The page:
Let’s look at the pension system for school teachers. Teachers contribute 9.4% of their gross pay towards their pensions. Their school districts contribute another 0.58%. The state is obligated to make up any shortfall for current retirees and to make contributions towards fully funding the plan. But TRS pensions were only 46% funded for 2011. The Democrat Governor’s leadership consists of a website using a cartoon character, Squeezy the Pension Python, to outline the predicament. In contrast the TRS Board of Trustees  “no longer has confidence that the State will be able to meet its existing funding obligations” and insists that

“The impact of any proposal…must be determined using generally accepted actuarial principles and not the funding scheme and pension bonds limits currently in Illinois law.”

It is clear that Illinois retirees and taxpayers will inevitably suffer, no matter what reforms are adopted. Recently bankrupt California cities have already cut back on pension benefits. Unfortunately Illinois retirees have not paid into the Federal Social Security program and will not be able to receive any benefits.

There is an alternative to this disaster. In 1981 and 1982 employees of the Texas counties of Galveston, Matagorda, and Brazoria were permitted to opt out of Social Security in favor of a market-based solution called the Alternate Plan . Under this pension plan, assuming 40 years of work:

  • A worker earning $26,00 at retirement would receive $1,826/month instead of Social Security’s $1,007.
  • Another earning $51,200 at retirement would receive $3,600/month versus $1,540.
  • And a high-income worker maxing out Social Security benefits at $2,500/month would instead collect $5,000 to $6,000.

Employees pay 6.2% of their gross with a matching amount from the county. There can be no unfunded liabilities since the county obligation ends with the matching contribution. The worker owns his own account. There are death, survivors, and disability benefits comparable to or better than Social Security’s. Employee contributions are pooled and bid out annually. One of the conditions is that there should be a guaranteed base rate of return, usually 3.75%. The Alternate Plan is an option for all state and local government retirement plans currently outside of Social Security. Illinois and Chicago could switch tomorrow. But then the politicians would have fewer revenues to play with and the unions could not justify their high dues. But current teachers, given that their current cushy benefits are about to shrink,  might prefer, if given the choice:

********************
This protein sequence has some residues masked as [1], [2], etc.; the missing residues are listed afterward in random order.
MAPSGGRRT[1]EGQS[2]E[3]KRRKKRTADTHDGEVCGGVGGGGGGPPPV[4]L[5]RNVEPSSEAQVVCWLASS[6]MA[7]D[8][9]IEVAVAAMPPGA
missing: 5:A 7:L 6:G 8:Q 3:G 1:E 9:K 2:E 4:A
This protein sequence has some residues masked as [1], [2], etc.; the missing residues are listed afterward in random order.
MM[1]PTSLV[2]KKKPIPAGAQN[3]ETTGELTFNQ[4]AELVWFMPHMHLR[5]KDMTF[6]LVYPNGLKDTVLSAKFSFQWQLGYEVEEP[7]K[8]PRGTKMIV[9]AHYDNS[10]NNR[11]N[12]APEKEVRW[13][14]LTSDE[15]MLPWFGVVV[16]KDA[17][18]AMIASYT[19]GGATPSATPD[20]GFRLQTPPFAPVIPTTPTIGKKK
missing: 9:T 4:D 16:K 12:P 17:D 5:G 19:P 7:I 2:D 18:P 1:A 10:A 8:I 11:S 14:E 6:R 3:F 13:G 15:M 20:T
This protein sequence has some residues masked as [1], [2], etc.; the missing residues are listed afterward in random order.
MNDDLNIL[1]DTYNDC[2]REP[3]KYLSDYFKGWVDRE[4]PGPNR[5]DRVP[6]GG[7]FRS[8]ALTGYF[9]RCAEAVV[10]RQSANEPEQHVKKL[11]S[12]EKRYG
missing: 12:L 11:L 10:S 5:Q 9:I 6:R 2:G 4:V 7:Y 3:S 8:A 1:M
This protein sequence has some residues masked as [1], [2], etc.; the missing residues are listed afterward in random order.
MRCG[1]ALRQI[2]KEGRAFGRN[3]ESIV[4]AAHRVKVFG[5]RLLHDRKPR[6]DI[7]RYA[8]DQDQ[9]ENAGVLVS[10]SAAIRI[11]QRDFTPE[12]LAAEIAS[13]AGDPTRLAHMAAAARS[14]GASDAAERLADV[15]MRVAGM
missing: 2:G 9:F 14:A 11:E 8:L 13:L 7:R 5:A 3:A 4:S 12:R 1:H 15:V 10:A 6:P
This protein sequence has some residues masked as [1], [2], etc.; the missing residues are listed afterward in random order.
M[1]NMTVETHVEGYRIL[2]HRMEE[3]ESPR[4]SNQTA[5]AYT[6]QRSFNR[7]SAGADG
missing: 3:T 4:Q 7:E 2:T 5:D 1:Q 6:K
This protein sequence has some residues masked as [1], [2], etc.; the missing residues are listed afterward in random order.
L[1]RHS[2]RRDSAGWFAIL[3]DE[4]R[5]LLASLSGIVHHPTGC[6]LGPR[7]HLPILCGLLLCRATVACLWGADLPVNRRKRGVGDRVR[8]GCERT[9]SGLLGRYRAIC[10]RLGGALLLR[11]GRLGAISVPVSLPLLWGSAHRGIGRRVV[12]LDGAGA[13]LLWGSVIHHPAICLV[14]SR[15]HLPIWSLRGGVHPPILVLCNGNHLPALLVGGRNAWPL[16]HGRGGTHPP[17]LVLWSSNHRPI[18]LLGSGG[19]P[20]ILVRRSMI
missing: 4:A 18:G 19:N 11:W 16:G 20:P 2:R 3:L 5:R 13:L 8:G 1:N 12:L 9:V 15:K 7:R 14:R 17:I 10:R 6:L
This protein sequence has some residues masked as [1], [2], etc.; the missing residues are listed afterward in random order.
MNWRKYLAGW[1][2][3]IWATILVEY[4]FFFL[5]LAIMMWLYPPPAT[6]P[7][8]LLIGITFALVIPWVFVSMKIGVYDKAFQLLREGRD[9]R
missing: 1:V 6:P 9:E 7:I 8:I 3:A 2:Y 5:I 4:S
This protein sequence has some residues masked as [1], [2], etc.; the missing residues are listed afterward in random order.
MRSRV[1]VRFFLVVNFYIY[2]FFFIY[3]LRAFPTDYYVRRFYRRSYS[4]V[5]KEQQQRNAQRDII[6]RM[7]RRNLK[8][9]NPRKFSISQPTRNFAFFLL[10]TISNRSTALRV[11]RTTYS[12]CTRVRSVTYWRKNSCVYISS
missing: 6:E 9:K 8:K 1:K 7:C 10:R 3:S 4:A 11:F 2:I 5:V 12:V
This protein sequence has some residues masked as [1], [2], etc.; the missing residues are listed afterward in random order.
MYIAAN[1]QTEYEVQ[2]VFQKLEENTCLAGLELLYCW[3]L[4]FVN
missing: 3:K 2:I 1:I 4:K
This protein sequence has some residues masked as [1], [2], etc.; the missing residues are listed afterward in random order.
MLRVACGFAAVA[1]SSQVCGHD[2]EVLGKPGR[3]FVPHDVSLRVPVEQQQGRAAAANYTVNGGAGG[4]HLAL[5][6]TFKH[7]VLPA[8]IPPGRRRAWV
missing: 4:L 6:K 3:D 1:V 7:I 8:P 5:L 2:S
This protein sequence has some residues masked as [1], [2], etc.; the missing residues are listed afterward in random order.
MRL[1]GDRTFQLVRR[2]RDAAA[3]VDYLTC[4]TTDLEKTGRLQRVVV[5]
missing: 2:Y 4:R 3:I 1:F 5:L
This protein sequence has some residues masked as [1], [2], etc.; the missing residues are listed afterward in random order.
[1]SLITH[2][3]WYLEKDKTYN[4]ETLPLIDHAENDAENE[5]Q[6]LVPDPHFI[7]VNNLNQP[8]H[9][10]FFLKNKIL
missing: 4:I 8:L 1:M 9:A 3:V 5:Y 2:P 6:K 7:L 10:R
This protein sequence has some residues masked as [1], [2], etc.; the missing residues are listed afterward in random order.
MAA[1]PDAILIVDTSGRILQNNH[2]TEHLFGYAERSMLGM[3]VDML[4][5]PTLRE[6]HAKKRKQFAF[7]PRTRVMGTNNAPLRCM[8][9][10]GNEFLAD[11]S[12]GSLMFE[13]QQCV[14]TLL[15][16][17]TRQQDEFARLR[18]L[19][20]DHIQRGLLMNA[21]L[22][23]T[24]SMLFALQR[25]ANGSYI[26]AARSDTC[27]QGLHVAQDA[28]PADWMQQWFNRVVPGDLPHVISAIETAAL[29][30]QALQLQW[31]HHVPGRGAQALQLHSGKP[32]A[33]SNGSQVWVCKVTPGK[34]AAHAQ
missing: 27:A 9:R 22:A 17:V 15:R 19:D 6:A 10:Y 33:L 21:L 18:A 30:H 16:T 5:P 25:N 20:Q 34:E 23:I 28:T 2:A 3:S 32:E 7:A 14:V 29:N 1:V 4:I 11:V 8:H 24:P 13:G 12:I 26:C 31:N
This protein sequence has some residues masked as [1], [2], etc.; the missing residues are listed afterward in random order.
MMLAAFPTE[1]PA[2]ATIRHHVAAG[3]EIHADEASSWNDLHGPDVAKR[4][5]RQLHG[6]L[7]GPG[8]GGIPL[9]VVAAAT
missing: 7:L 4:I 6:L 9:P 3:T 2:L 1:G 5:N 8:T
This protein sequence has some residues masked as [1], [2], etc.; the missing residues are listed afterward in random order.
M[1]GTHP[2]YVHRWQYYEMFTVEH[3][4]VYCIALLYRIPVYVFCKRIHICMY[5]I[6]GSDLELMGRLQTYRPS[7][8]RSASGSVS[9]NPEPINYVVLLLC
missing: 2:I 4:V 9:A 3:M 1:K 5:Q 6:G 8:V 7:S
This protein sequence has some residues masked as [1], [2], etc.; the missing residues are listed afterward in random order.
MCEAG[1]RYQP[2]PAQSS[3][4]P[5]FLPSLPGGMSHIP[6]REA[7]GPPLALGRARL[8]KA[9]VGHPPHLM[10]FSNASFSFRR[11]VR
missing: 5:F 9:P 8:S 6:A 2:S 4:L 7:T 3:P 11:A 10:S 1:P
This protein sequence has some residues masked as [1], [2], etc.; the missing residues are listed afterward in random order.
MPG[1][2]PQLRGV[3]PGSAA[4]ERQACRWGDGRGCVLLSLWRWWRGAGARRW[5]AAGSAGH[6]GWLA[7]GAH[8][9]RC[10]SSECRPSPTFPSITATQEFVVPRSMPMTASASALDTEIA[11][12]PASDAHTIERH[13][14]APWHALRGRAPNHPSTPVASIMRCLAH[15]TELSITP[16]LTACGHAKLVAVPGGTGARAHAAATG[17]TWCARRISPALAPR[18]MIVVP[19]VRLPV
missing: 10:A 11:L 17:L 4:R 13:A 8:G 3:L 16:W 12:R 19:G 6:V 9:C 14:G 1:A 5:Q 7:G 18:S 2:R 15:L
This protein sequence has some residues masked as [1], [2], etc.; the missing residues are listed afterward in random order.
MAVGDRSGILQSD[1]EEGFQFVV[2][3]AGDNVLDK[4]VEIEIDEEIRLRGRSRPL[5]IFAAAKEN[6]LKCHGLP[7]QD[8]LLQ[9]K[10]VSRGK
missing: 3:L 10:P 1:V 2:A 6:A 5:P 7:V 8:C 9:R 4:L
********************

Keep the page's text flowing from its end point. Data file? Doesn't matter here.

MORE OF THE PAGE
• 6.2% out of my salary instead of 9.4%
  • No union dues
  • Retirement benefits 1.8 to 2.5 times higher than Social Security
  • No risk of reduced benefits or political interference
  • No possibility of unfunded liabilities

Illinois taxpayers, also on the hook, might also prefer this system.

The bottom line: real people in Illinois are being hurt by government malfeasance. (Of course these real people also elected the irresponsible politicians promising current benefits, but not mentioning future woe.)

What are the implications for Missouri? Many Illinois businesses will be moving to other states with a friendlier business climate, including Missouri. But Missouri is a forced-union state with a union-friendly Democrat Governor and a cumbersome tax system. Many western Missouri businesses have already moved to the friendlier climes of Kansas and Oklahoma for similar reasons. It is essential that the Missouri Legislature should take advantage of its current veto-proof majority and make Missouri a Right to Work state as its first order of business. Requiring generally accepted actuarial principles for future obligations and gimmick-proof budgeting procedures should quickly follow. A third item for immediate attention is reform of the tax system to produce a steadier and business-friendlier revenue stream in good times and bad. Illinois has provided many good lessons for those who have eyes to see.


Bright ideas from our government


It is well known that our betters in Congress have for environmental reasons promulgated the ukase that the incandescent bulb shall be outlawed in favor of the Compact Fluorescent Lamp (CFL.) A well placed protest has come to light from Howard Brandston, a retired professor at Rensselaer Polytechnic Institute affiliated with Rensselaer’s world-class Lighting Research Center. Prof. Brandston, a past President of the Illuminating Engineering Society, points out that the CFL is inferior to the incandescent bulb in several ways:

  • negligible energy savings
  • greatly increased cost
  • the presence of mercury, a known pollutant and health hazard
  • the light spectrum of the incandescent bulb is full and resembles natural daylight, while the cold, pale light of the CFL is not close

He decries the fact that the consumer, up against a monopoly, has no choice in the marketplace.

More details are available here.

All this courtesy of governmental illuminati whose wisdom:

  • mandated ethanol in gasoline, a net loss in energy and mileage, causing a significant rise in food prices worldwide
  • refuses to abandon daylight savings time, costing us 1% more in energy than if the clock were left alone